She ended up living on the streets and had a warrant out for her arrest so we could get her put back in an Residential Treatment Center (RTC) (she was 17 at this time). She did go to a dual diagnosis facility in our state and did well there but went back to her wild life when she came out. By then she was nearly 18 and we had to let her go.

    She is now 20 but greatly improved, is living on her own and we haven't supported her in over a year. She has changed greatly so I am hoping the Residential Treatment Center (RTC) experiences actually had an impact on her, just a delayed one!

    Sorry to not be able to give you a positive experience but I have not heard of many kids coming home from an Residential Treatment Center (RTC) and doing well--we just don't have that bubble environment to keep them in and there are so many temptations and triggers at home. Also, I found myself very "watchful" and worried that she would relapse. It was very stressful--I wanted so much for her to be "cured" and any little lapse would upset me. I think I forgot that it was her responsibility to stay clean, not mine.

  5. recovering doormat

    recovering doormat Lapsed CDer

    I am so sorry to read your stories of how things didn't work out and how stressful it was on you. I am actually a bit more afraid of the additional stress on my ex and me of trying to duplicate the "bubble" rather than my son relapsing and being worse than he was before, although I would never say that won't happen as well.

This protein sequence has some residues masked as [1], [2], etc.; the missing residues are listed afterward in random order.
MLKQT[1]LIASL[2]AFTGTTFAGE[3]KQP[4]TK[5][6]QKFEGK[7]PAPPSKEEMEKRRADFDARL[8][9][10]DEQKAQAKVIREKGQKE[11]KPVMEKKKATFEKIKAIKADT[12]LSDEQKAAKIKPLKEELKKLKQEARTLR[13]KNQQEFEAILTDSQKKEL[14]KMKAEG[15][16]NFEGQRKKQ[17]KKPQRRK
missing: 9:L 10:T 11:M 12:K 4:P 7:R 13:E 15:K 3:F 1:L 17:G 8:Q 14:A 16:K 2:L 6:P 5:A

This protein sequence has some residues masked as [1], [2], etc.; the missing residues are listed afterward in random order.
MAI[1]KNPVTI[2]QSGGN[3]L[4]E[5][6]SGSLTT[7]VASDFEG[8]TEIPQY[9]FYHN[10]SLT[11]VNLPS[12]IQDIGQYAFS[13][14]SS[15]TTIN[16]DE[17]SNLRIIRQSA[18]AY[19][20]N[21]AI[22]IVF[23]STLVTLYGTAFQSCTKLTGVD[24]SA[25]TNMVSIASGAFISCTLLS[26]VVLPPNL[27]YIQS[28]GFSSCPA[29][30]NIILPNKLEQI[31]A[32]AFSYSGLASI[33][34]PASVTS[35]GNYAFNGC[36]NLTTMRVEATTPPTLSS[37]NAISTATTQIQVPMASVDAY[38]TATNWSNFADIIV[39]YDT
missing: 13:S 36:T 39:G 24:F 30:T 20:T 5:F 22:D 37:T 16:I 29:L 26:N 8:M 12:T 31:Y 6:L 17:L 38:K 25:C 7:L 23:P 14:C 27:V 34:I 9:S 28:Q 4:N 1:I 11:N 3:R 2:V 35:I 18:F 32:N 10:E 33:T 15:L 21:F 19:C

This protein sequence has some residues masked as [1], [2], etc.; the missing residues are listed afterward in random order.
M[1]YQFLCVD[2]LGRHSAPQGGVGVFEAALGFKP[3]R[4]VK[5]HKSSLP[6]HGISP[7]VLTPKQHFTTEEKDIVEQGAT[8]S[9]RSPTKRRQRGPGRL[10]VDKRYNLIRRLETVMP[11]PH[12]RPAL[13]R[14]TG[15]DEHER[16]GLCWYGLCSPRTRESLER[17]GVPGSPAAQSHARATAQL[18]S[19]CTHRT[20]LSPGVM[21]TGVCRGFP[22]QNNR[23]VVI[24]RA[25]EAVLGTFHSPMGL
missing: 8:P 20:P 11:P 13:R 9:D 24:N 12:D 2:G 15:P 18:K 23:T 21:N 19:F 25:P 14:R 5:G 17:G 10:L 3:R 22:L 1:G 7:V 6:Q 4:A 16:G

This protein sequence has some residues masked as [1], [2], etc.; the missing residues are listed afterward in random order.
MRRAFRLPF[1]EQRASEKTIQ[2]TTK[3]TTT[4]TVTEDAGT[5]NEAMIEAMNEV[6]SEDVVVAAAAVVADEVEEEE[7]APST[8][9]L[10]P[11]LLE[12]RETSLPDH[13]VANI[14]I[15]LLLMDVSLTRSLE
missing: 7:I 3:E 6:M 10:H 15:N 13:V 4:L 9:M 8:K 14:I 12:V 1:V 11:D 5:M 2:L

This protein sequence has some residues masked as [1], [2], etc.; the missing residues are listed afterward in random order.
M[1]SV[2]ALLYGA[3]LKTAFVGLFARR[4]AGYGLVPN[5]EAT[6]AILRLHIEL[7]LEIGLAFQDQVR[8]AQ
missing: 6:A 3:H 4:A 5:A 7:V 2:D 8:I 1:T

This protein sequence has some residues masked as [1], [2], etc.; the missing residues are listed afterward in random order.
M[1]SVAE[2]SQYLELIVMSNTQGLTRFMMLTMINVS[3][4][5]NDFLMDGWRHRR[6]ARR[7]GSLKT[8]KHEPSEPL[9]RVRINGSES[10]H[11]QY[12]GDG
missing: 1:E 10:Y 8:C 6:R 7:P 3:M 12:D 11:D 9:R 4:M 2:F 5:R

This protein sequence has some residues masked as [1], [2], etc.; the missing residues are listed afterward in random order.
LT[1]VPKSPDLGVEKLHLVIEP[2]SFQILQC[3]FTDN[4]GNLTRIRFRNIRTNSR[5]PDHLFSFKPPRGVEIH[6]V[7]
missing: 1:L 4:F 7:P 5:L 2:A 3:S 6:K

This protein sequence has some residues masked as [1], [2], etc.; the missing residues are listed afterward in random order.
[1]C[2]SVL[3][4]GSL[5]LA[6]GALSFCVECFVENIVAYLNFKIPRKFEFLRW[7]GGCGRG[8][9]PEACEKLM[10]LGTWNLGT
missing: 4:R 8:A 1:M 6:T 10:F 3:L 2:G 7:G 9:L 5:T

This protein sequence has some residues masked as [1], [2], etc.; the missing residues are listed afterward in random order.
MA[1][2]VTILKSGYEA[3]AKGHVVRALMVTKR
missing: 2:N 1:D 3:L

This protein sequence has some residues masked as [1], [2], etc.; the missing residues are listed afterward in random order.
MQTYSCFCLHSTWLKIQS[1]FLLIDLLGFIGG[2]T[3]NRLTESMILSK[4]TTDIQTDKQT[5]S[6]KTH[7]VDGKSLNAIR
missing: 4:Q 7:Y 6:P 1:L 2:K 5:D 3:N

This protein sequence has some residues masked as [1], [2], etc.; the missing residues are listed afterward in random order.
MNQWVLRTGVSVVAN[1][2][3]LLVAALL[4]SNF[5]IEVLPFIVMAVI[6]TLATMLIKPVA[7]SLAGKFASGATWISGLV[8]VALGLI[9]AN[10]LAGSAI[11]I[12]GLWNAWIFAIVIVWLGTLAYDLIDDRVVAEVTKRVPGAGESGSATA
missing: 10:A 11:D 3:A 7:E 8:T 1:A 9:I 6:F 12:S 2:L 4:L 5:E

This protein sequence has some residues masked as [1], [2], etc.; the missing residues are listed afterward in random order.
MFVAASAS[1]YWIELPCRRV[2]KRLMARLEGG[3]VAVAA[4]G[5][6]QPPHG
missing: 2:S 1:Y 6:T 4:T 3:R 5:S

I don't know how my son compares to your children on the conduct disorder "meter". His emotional disorder diagnosis is anxiety and mild depression, which led to his self-medicating with pot. The therapy team did not think that medication was indicated at the time of his discharge plan meeting. It's possible that we might want to revisit that if the therapist whom he will be dealing with at home thinks medications might take the edge off the anxiety. It just seemed to me that our son would have periods of relative stability, like he did at the beginning of the school year, where he blew all us adults away by actually doing well for the first 8 weeks in a huge, urban high school. Then, something happened, I don't know what, and he spiraled downhill. I don't know if he self-sabotages or worse, if his dad and I are so "fixed" in our responses, that we subconsciously pull him back just when he is about to make a breakthrough. Do you know what I'm talking about? Like we are afraid he will change for the better...sounds sick but that's what the behaviorist says we might think about.

    Our kid knows that if he starts to backslide we won't tolerate the behavior that went before, an Residential Treatment Center (RTC) will be waiting for him.